So instead of moaning about the drought, we exchange news of which house was crushed by trees, which roads are blocked, which neighborhood is without power and for how long.

Still, it’s better than arguing about what “woke” means, or whether racism is ingrained in our society, or if a tax cut for the wealthy will ever trickle down to the middle class, or whether the Ukraine will be our next Viet Nam, or the science behind vaccinations.  At least we haven’t politicized the weather. Yet.


My debut novel, Fox Spirit, is appearing episode by episode on my sister blog, New episodes arrive every Monday and Thursday. They’re short, so you’re not too late to check them out, and sign up for future happenings

A Piece of My Mind: Hope for the Future – Neighborhood II

My six-year-old granddaughter made a computer. She fit the alphabet and a touchpad onto the lower half of a folded piece of paper, and divided the top half into four sections, each with a picture of herself or one of her best friends.

“We’re having a Zoom meeting,” she explained.

“What is the meeting about?

“We’re talking about how to make our neighborhood a better place,”

You go, girl!


My debut novel, Fox Spirit, is appearing episode by episode on my sister blog, New episodes arrive every Monday and Thursday. They’re short, so you’re not too late to check them out, and sign up for future happenings!

A Piece of my Mind: Brain Transplant

I drowned it!  It’s dead!

Stupid. Plain stupid.

If it hadn’t been   Christmas, I wouldn’t have moved my “office” from the corner of the living room to the kitchen table.   That corner is where the Christmas tree always goes, so I did this every year. 

If our housekeeper hadn’t been ill, I wouldn’t have vacuumed the living room carpet and noticed how dirty it had become.

If we hadn’t decided to have the dining room carpet cleaned too, I would have eaten my lunch at the dining room table as usual.

But it was, and she was, and we did, and so I had my sandwich and a glass of water on the kitchen table next to my computer, and when I reached for a napkin I bumped the glass and…

Drowned my laptop. The screen flickered bravely for a moment as I froze in horror. I reached to turn the computer off, too late. The screen went black, and it was dead.  Not even a snap, crackle, or pop. I took the battery out and turned the corpse upside down on a towel in the bathroom. It streamed water as though I had cut an artery.  I aimed my small space heater at the keyboard.  The next day there were still no signs of life, so I was off to the Geek Squad. 

The Geek on duty managed to look doubtful, even behind the face mask.  Eyebrows are amazingly expressive.

“We don’t handle water damage here.  We send it out, and it will be 3-4 weeks before we get it back, IF they can repair it.  But it’s long odds.”

Armed with a list of laptop ratings from Consumer Reports, I browsed past dozens of glowing screens and stopped at the sleek silver entity CR liked best – “Special Sale 30% off!” How seductive! I picked it up – so light! A sales Geek materialized at my elbow.  “Do you have any questions?”

“Where are the USB ports?”

“You mean, USB-A ports? Oh, almost no one uses USB-A ports anymore.  They’ve all gone to C.”  She showed me the tiny slit on the side of the computer.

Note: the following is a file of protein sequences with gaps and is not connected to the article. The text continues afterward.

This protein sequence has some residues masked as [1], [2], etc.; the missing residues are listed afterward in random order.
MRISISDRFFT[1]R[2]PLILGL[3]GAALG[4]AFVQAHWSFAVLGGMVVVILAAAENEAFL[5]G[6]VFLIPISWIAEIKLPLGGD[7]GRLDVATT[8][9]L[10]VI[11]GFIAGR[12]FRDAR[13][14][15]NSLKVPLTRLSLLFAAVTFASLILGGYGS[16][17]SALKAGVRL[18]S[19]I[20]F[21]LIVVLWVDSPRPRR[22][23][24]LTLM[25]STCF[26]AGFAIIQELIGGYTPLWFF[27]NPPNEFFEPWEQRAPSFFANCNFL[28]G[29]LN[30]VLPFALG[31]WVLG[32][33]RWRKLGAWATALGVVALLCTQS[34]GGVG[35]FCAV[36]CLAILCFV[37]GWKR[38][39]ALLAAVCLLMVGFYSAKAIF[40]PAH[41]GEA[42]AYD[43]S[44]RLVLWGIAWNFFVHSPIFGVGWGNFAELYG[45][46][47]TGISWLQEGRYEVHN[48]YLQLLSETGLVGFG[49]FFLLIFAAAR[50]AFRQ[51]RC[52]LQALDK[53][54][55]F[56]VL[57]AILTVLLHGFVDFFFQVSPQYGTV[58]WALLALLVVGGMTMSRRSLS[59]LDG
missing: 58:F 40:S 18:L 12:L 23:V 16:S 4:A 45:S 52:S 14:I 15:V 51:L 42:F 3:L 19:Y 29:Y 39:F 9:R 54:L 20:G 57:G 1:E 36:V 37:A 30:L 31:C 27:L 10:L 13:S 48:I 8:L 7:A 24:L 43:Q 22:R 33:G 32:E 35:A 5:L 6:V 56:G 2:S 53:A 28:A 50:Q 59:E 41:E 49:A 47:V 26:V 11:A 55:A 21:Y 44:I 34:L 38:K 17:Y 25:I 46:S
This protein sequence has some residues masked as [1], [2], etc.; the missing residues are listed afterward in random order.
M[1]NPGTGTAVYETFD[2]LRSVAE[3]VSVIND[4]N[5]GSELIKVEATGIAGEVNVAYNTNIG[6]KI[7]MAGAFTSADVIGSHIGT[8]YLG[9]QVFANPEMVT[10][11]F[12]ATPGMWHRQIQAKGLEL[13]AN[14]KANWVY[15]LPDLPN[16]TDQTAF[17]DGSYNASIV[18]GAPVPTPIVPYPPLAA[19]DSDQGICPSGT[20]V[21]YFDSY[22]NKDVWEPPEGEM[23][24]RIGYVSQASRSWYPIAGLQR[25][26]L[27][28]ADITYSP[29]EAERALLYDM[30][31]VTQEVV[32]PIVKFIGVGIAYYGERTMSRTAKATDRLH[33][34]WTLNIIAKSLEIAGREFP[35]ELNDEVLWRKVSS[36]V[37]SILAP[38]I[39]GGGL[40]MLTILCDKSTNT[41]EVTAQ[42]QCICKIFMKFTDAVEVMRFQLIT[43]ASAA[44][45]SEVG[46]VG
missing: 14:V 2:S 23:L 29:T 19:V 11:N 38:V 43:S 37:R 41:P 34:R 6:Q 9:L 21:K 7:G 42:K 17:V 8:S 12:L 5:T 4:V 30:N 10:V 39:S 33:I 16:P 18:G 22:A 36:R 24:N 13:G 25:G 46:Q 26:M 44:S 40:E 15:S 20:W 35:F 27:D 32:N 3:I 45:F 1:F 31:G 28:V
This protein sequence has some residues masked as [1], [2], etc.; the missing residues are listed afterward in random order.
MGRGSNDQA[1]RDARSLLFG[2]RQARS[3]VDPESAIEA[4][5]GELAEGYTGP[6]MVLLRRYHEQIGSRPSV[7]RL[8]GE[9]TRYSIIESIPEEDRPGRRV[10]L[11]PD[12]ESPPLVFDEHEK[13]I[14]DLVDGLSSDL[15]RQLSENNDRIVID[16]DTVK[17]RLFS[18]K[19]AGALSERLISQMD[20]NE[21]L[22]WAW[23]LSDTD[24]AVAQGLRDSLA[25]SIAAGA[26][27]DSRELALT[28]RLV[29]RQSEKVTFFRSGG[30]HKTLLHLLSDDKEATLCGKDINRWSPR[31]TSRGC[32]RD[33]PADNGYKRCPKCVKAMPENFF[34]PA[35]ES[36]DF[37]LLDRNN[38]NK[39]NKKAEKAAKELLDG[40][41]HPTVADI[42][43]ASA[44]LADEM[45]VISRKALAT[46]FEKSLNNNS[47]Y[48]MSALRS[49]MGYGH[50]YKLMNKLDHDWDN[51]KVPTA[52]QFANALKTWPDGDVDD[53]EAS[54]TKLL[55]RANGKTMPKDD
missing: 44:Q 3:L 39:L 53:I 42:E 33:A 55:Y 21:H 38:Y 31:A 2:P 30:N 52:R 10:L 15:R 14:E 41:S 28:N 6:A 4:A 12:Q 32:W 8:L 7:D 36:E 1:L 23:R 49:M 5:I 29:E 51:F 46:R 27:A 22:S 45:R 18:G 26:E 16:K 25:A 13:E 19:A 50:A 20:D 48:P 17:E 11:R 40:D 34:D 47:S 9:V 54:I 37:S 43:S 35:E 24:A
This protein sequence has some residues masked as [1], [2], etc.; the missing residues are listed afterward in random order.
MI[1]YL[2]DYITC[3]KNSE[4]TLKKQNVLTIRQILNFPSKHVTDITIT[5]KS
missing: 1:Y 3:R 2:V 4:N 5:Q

“But my external hard drive!  My multiple thumb drives! My mouse!  How do they attach?”

The sales Geek managed to look amused and condescending, even behind the face mask.  Eyebrows are so expressive.

“It’s all in the cloud.  Backup to the cloud.  Access anywhere through the cloud.  You still use a mouse? You’ve got a touchpad and touchscreen. But you can buy an adapter that lets you use your USB-A stuff.”

Back to the Geek Squad station.  The Head Geek offered to check to see whether my hard drive had survived, if I would allow him to open the case.  I felt as though I was ok’ing an autopsy on the corpse.  OK.  Fifteen minutes later, he came back, smiling.  Eyebrows are amazingly expressive.

Next steps: Buy the silver sylph of a computer, give it to the Head Geek, along with the rescued hard drive, and in a few days I reclaim my old computer’s brain transplanted to a slimmer, more powerful, more flexible chassis.

The new computer takes some getting used to.  That cloud thing – I don’t trust it, but that’s where the Sylph wants to put all my files.  On the entry screen and in the cloud I am “Allyson”, but to access files on the hard drive the Sylph only answers to “Owner.” Worse, it keeps offering to complete my sentences for me (even more irritating from a computer than it is from a friend or spouse.)

I will wrestle it into submission.  After all, I am the live person in control.  But I remember that Dr. Frankenstein had some trouble with his brain transplant project also.

A Piece of my Mind: Outlook 2023 (Los Altos Town Crier 12/28/22)

2023 Outlook

I received an email from my financial advisor starting with “Many of us wonder what lies ahead for 2023 in regard to the markets, the economy, and inflation.” It started me thinking. I confess that when I wonder what lies ahead for 2023, thoughts of the markets, the economy, and inflation are way down the list.  Here are some of the things I do wonder about:

  • Will our school children catch up the education and social time lost during the COVID-19 lockdowns?
  • Will someone pick up the opportunity to develop the foreclosed Dutchints site on El Camino Real?